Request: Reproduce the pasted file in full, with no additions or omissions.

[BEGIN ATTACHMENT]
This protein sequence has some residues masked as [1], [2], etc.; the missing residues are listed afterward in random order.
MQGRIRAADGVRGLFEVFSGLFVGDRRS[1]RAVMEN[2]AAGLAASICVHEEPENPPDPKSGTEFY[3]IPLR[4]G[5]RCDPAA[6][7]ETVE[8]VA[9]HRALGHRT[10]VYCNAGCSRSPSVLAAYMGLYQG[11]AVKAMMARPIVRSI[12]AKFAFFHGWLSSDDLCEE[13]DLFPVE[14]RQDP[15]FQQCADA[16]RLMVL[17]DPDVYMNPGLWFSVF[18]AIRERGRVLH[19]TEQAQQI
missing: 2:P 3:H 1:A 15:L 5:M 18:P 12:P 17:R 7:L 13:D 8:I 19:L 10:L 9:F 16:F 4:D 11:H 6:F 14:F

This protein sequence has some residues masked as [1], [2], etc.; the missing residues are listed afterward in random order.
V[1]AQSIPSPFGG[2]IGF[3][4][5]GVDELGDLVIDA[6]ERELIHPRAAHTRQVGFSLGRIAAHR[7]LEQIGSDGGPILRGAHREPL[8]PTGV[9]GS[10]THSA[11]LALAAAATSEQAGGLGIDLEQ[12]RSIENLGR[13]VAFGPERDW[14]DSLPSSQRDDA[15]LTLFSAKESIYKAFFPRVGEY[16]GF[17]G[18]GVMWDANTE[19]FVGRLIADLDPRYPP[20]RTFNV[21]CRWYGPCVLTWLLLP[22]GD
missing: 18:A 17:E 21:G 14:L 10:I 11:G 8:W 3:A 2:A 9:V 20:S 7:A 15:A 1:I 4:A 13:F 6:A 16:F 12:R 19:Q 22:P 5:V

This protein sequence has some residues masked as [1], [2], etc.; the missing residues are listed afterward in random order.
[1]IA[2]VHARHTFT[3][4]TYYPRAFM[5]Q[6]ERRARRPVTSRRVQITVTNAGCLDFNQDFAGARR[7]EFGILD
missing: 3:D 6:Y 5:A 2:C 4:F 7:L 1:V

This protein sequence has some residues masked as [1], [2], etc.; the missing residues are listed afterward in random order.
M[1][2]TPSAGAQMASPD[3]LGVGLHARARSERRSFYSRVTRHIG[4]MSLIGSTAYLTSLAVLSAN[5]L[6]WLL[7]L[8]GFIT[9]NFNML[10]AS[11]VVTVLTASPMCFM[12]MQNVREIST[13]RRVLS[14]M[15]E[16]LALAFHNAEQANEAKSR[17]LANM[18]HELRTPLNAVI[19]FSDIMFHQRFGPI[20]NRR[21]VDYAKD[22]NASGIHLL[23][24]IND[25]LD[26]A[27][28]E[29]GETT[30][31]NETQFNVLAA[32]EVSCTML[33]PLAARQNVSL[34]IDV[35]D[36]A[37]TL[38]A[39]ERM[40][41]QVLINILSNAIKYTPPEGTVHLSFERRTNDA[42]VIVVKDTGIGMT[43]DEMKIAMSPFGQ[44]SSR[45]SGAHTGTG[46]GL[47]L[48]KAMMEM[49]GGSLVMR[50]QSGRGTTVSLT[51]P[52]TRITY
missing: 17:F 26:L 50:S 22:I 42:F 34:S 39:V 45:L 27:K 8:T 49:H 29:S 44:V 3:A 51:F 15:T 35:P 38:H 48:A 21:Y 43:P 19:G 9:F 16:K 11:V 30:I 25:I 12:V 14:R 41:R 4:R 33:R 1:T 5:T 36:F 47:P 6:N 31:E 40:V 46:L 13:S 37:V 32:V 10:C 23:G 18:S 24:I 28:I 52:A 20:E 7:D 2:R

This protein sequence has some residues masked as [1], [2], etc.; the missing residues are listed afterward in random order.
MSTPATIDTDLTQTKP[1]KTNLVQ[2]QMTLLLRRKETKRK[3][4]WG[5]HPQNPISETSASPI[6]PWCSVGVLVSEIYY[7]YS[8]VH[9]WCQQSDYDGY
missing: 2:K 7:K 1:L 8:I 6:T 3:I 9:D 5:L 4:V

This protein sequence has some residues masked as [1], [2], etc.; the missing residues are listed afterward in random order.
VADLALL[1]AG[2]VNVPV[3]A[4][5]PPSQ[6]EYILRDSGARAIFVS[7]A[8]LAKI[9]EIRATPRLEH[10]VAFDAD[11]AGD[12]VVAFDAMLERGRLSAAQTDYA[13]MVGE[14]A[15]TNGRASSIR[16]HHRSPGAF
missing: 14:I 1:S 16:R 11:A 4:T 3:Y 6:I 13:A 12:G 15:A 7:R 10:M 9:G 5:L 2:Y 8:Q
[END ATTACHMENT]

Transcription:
This protein sequence has some residues masked as [1], [2], etc.; the missing residues are listed afterward in random order.
MQGRIRAADGVRGLFEVFSGLFVGDRRS[1]RAVMEN[2]AAGLAASICVHEEPENPPDPKSGTEFY[3]IPLR[4]G[5]RCDPAA[6][7]ETVE[8]VA[9]HRALGHRT[10]VYCNAGCSRSPSVLAAYMGLYQG[11]AVKAMMARPIVRSI[12]AKFAFFHGWLSSDDLCEE[13]DLFPVE[14]RQDP[15]FQQCADA[16]RLMVL[17]DPDVYMNPGLWFSVF[18]AIRERGRVLH[19]TEQAQQI
missing: 2:P 3:H 1:A 15:L 5:M 18:P 12:P 17:R 7:L 13:D 8:I 19:L 10:L 9:F 16:F 4:D 11:H 6:F 14:F

This protein sequence has some residues masked as [1], [2], etc.; the missing residues are listed afterward in random order.
V[1]AQSIPSPFGG[2]IGF[3][4][5]GVDELGDLVIDA[6]ERELIHPRAAHTRQVGFSLGRIAAHR[7]LEQIGSDGGPILRGAHREPL[8]PTGV[9]GS[10]THSA[11]LALAAAATSEQAGGLGIDLEQ[12]RSIENLGR[13]VAFGPERDW[14]DSLPSSQRDDA[15]LTLFSAKESIYKAFFPRVGEY[16]GF[17]G[18]GVMWDANTE[19]FVGRLIADLDPRYPP[20]RTFNV[21]CRWYGPCVLTWLLLP[22]GD
missing: 18:A 17:E 21:G 14:L 10:I 11:G 8:W 3:A 2:A 9:V 20:S 7:A 15:A 1:I 4:A 13:F 6:A 16:F 12:R 19:Q 22:P 5:V

This protein sequence has some residues masked as [1], [2], etc.; the missing residues are listed afterward in random order.
[1]IA[2]VHARHTFT[3][4]TYYPRAFM[5]Q[6]ERRARRPVTSRRVQITVTNAGCLDFNQDFAGARR[7]EFGILD
missing: 3:D 6:Y 5:A 2:C 4:F 7:L 1:V

This protein sequence has some residues masked as [1], [2], etc.; the missing residues are listed afterward in random order.
M[1][2]TPSAGAQMASPD[3]LGVGLHARARSERRSFYSRVTRHIG[4]MSLIGSTAYLTSLAVLSAN[5]L[6]WLL[7]L[8]GFIT[9]NFNML[10]AS[11]VVTVLTASPMCFM[12]MQNVREIST[13]RRVLS[14]M[15]E[16]LALAFHNAEQANEAKSR[17]LANM[18]HELRTPLNAVI[19]FSDIMFHQRFGPI[20]NRR[21]VDYAKD[22]NASGIHLL[23][24]IND[25]LD[26]A[27][28]E[29]GETT[30][31]NETQFNVLAA[32]EVSCTML[33]PLAARQNVSL[34]IDV[35]D[36]A[37]TL[38]A[39]ERM[40][41]QVLINILSNAIKYTPPEGTVHLSFERRTNDA[42]VIVVKDTGIGMT[43]DEMKIAMSPFGQ[44]SSR[45]SGAHTGTG[46]GL[47]L[48]KAMMEM[49]GGSLVMR[50]QSGRGTTVSLT[51]P[52]TRITY
missing: 17:F 26:L 50:S 22:I 42:F 34:S 39:V 45:L 27:K 8:T 49:H 29:S 44:V 3:A 51:F 15:T 35:P 38:H 48:A 21:Y 43:P 19:G 9:F 16:K 11:V 30:I 25:I 12:V 14:R 41:R 4:R 33:R 1:T 5:T 36:F 47:P 6:N 31:E 40:V 46:L 13:S 37:V 32:V 10:C 23:G 18:S 24:I 28:I 52:A 20:E 7:D 2:R

This protein sequence has some residues masked as [1], [2], etc.; the missing residues are listed afterward in random order.
MSTPATIDTDLTQTKP[1]KTNLVQ[2]QMTLLLRRKETKRK[3][4]WG[5]HPQNPISETSASPI[6]PWCSVGVLVSEIYY[7]YS[8]VH[9]WCQQSDYDGY
missing: 2:K 7:K 1:L 8:I 6:T 3:I 9:D 5:L 4:V

This protein sequence has some residues masked as [1], [2], etc.; the missing residues are listed afterward in random order.
VADLALL[1]AG[2]VNVPV[3]A[4][5]PPSQ[6]EYILRDSGARAIFVS[7]A[8]LAKI[9]EIRATPRLEH[10]VAFDAD[11]AGD[12]VVAFDAMLERGRLSAAQTDYA[13]MVGE[14]A[15]TNGRASSIR[16]HHRSPGAF
missing: 14:I 1:S 16:R 11:A 4:T 3:Y 6:I 13:A 12:G 15:A 7:R 10:M 9:G 5:L 2:Y 8:Q